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TAG Basic Science Project 2003 Retrovirus Conference Report


By Richard Jeffreys

May 2003

Nabbing the V3 Loop

One major theme that emerged at this year's Retrovirus conference was a renaissance of interest in neutralizing antibodies. Antibodies are small Y-shaped molecules produced by B-cells that can lock onto foreign particles (such as viruses) floating in the bloodstream, thus preventing their replication and marking them for elimination from the body. HIV is notorious for evading antibody responses, seemingly due to its heavily sugared and mutable outer envelope which serves to shield regions of the virus that might otherwise be susceptible to an antibody attack. In a session on challenges in vaccine development, Susan Zolla-Pazner from New York University reviewed current knowledge regarding antibody-mediated neutralization of HIV, and offered a surprising new insight into why certain rare antibodies can neutralize a broad range of viral isolates.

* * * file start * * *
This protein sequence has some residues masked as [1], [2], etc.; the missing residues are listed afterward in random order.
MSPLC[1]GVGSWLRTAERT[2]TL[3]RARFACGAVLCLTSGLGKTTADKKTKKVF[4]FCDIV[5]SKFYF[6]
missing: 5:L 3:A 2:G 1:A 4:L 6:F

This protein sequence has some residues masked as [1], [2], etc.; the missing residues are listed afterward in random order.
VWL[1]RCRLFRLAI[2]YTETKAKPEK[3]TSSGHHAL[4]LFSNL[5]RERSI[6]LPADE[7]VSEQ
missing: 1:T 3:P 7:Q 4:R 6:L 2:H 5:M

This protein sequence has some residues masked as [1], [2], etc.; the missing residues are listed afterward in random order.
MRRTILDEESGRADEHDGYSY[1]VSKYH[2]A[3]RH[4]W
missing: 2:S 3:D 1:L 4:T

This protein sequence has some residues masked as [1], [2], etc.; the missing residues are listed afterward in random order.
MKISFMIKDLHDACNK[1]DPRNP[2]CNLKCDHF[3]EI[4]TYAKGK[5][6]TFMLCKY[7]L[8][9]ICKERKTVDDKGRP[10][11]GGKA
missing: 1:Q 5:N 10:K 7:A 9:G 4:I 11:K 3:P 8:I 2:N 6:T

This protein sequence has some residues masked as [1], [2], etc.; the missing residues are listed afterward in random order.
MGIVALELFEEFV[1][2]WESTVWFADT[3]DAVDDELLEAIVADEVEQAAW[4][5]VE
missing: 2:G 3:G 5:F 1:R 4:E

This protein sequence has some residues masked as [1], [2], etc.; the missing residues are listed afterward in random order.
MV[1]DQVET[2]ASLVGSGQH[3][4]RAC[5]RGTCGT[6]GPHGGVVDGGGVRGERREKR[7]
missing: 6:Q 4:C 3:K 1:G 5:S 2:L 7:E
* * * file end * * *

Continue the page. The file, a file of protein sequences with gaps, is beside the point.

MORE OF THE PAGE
Zolla-Pazner listed a number of antibodies that have been identified as having broad neutralizing activity, matched with the region of HIV that they target.

Target

Antibody Name

Notable Features

CD4 binding domain

IgG1b12

Broadly neutralizing, but IgG1b12 is the only anti-CD4 binding domain antibody out of many that neutralizes

CD4i (CD4 induced)

17b, 48d, X5

Only Fab fragment neutralizes*

gp120/carbohydrate epitope

2G12

Poorly immunogenic; specificity rarely found in HIV+ sera

V3 loop

447, 2182, 2442, 2412, 2483, 2580

Highly immunogenic; described originally as being highly type-specific

gp41 (cluster I)

Clone 3

Not yet thoroughly studied

gp41 (cluster II)

2F5, 4E10, Z13

Poorly immunogenic; specificity rarely found in HIV+ sera